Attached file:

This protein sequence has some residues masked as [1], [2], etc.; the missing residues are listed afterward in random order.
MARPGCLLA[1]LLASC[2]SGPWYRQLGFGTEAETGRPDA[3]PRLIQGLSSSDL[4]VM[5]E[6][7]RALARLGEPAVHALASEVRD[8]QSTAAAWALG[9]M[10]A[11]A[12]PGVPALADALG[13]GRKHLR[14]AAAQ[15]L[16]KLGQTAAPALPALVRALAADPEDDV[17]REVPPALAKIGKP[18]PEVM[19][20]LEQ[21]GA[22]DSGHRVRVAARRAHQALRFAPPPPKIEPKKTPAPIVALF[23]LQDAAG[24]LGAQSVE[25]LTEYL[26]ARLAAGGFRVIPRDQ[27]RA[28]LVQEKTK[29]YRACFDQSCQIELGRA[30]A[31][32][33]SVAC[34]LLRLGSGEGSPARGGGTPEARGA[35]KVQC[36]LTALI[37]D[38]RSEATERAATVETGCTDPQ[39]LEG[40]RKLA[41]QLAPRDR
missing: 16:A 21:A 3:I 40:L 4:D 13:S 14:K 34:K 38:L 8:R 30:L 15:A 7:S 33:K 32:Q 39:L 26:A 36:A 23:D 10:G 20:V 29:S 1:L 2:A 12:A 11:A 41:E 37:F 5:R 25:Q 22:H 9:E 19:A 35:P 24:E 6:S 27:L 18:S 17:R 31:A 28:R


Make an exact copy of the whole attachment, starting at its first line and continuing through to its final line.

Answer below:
This protein sequence has some residues masked as [1], [2], etc.; the missing residues are listed afterward in random order.
MARPGCLLA[1]LLASC[2]SGPWYRQLGFGTEAETGRPDA[3]PRLIQGLSSSDL[4]VM[5]E[6][7]RALARLGEPAVHALASEVRD[8]QSTAAAWALG[9]M[10]A[11]A[12]PGVPALADALG[13]GRKHLR[14]AAAQ[15]L[16]KLGQTAAPALPALVRALAADPEDDV[17]REVPPALAKIGKP[18]PEVM[19][20]LEQ[21]GA[22]DSGHRVRVAARRAHQALRFAPPPPKIEPKKTPAPIVALF[23]LQDAAG[24]LGAQSVE[25]LTEYL[26]ARLAAGGFRVIPRDQ[27]RA[28]LVQEKTK[29]YRACFDQSCQIELGRA[30]A[31][32][33]SVAC[34]LLRLGSGEGSPARGGGTPEARGA[35]KVQC[36]LTALI[37]D[38]RSEATERAATVETGCTDPQ[39]LEG[40]RKLA[41]QLAPRDR
missing: 16:A 21:A 3:I 40:L 4:D 13:S 14:K 34:K 38:L 8:R 30:L 15:A 7:S 33:K 32:Q 39:L 26:A 36:A 23:D 10:G 20:V 29:S 1:L 2:A 12:A 11:A 41:E 37:F 5:R 25:Q 22:H 9:E 19:A 35:P 24:E 6:S 27:L 18:S 17:R 31:A 28:R